Three-Dimensional Numerical Modeling of Deformation and Stress in the Himalaya and Tibetan Plateau with a Simple Geometry
The Himalaya-Tibetan region is the most active continent-continent collision zone in the world. To understand the tectonics of the region, we have numerically modeled the deformation and stress fields in the region by using a three-dimensional finite element technique. For the sake of simplicity, our model space has a simple geometry. It covers a fan-shaped region including the Himalayan Arc of about 2, 000 km in length in the south and the Tibetan Plateau in the north, and extends to a depth of 250 km. We consider several combinations of boundary conditions. In a typical case, the boundary conditions are as follows: on the southern boundary of the model space, we impose a uniform velocity of 50 mm/year northward in the direction normal to the Himalayan Arc; the northern and basal boundaries of the model space are constrained by "roller" conditions; and other boundaries of the model space are left free. We do not consider the gravitational forces. In this case, the deformation field shows that the region far inside the Tibetan Plateau is experiencing an east-west extension at a rate of 6 mm/year and that the maximum uplift at a rate of -4 mm/year occurs mostly along the Indus-Tsangpo suture zone. The stress field has interesting features; the magnitudes of the near-surface stresses beneath the Lesser and Greater Himalaya varies considerably along the arc. It is large in the western and eastern Himalaya (the maximum rate of stress build-up is - 0.003 MPa/year) and small in the central Himalaya. In the Tibetan Plateau, the stresses are quite large in the central portion. The modeled stresses far inside the Tibetan Plateau agree with strike-slip faulting predominantly observed there, while those in southern Tibet are not consistent with normal faulting revealed by focal mechanism solutions.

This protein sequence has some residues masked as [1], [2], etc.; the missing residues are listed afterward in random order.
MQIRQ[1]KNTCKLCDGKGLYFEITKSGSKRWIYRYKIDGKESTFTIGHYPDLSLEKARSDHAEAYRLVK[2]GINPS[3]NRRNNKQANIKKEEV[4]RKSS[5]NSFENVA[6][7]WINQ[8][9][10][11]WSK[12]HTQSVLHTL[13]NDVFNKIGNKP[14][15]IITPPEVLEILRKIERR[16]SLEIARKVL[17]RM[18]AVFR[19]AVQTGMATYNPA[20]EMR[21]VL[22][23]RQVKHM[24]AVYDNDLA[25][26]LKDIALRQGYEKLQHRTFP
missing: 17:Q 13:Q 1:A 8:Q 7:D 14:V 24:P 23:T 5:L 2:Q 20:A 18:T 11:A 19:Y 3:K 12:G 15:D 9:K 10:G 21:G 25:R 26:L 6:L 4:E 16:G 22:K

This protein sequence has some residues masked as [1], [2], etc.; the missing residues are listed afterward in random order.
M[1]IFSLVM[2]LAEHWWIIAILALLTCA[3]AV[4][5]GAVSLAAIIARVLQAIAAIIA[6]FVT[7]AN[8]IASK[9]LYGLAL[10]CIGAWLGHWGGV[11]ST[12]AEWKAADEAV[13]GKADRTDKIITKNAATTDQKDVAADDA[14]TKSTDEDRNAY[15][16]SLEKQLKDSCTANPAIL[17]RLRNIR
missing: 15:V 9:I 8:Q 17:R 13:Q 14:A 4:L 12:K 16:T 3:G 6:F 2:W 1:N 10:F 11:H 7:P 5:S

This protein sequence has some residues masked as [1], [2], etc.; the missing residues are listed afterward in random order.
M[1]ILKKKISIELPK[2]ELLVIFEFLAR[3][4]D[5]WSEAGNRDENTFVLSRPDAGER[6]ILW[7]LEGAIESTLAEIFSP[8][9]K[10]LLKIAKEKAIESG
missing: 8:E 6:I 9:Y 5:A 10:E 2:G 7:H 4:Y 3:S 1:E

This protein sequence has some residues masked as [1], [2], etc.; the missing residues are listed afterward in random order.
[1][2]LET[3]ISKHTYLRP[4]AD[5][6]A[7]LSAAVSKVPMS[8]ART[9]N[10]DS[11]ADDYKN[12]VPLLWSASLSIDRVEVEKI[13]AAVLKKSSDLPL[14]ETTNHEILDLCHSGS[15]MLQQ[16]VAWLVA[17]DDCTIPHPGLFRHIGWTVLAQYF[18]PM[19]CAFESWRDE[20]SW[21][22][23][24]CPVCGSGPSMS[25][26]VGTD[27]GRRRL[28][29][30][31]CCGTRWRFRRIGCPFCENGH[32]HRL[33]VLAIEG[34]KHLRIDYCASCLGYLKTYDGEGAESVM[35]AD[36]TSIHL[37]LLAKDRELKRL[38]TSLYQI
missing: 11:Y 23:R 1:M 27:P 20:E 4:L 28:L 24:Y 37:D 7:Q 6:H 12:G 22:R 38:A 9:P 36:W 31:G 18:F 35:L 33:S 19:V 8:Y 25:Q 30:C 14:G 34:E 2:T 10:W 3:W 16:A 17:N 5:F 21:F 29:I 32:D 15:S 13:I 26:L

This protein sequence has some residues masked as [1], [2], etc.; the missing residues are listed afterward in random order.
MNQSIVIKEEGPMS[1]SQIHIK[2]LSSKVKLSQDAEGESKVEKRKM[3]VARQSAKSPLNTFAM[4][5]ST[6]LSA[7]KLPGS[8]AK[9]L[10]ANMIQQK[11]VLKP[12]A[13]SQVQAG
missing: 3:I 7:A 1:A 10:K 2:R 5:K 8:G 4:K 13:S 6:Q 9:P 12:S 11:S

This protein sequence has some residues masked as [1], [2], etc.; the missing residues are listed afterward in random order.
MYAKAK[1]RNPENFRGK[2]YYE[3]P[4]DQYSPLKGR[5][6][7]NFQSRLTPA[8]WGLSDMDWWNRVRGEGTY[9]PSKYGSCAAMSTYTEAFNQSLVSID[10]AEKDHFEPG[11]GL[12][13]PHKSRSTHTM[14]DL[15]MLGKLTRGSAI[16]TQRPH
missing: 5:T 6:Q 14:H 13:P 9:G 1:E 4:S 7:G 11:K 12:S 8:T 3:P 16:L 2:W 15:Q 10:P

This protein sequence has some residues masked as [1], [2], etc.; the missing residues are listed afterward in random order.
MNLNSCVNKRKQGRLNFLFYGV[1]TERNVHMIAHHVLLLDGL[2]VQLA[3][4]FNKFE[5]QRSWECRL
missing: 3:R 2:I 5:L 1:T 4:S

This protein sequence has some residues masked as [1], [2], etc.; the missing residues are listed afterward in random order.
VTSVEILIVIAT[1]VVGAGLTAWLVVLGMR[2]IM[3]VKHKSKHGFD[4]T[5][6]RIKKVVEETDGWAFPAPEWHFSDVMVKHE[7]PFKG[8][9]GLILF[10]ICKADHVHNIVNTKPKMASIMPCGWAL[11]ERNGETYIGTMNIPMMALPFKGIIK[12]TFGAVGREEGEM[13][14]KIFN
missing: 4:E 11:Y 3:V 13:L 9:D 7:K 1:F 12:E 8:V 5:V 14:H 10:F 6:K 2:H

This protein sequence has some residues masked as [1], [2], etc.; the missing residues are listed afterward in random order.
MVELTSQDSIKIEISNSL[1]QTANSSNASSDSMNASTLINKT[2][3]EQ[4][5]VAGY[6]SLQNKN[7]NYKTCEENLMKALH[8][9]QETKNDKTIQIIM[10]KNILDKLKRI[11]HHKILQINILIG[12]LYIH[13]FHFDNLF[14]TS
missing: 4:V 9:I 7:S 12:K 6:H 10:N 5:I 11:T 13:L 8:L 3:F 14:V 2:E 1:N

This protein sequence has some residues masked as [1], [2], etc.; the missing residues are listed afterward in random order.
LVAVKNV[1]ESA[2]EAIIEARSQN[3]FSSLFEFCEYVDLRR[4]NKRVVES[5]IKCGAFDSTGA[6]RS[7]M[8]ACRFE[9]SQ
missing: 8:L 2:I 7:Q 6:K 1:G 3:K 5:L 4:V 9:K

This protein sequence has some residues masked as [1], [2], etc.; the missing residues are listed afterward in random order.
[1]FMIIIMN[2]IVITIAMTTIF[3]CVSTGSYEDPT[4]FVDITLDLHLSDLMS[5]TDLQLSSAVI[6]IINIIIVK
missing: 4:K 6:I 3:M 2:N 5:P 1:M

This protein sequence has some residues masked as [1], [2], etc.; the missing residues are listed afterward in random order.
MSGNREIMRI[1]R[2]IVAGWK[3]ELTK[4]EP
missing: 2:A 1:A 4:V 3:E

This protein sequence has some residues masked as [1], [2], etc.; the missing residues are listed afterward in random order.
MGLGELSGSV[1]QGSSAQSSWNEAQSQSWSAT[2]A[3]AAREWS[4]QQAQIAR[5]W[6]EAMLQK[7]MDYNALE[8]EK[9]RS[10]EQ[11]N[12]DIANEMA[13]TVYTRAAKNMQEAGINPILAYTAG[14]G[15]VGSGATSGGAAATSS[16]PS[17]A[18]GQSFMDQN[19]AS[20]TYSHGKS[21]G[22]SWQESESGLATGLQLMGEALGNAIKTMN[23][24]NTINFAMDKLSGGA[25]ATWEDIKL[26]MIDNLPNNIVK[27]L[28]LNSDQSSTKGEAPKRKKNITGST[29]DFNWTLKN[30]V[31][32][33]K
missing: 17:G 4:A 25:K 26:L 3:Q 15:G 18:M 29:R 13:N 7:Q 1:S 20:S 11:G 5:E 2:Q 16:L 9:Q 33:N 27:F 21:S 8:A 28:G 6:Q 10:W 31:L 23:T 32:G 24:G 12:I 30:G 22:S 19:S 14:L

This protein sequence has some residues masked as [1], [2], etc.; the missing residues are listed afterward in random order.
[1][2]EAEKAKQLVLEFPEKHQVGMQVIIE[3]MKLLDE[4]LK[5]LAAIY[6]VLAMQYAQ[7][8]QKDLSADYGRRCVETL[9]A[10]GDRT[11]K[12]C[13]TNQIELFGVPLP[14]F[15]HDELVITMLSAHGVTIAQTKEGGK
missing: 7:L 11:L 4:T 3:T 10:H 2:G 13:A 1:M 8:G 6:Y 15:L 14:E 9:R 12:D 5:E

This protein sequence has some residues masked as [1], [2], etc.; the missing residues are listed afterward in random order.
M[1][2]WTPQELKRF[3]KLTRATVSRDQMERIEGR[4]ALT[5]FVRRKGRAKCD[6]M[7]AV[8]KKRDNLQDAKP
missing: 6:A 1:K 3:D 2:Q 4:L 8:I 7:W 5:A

- Journal of physics of the earth
Journal of physics of the earth 44(3), 227-254, 1996-06
The Seismological Society of Japan, The Volcanological Society of Japan , The Geodetic Society of Japan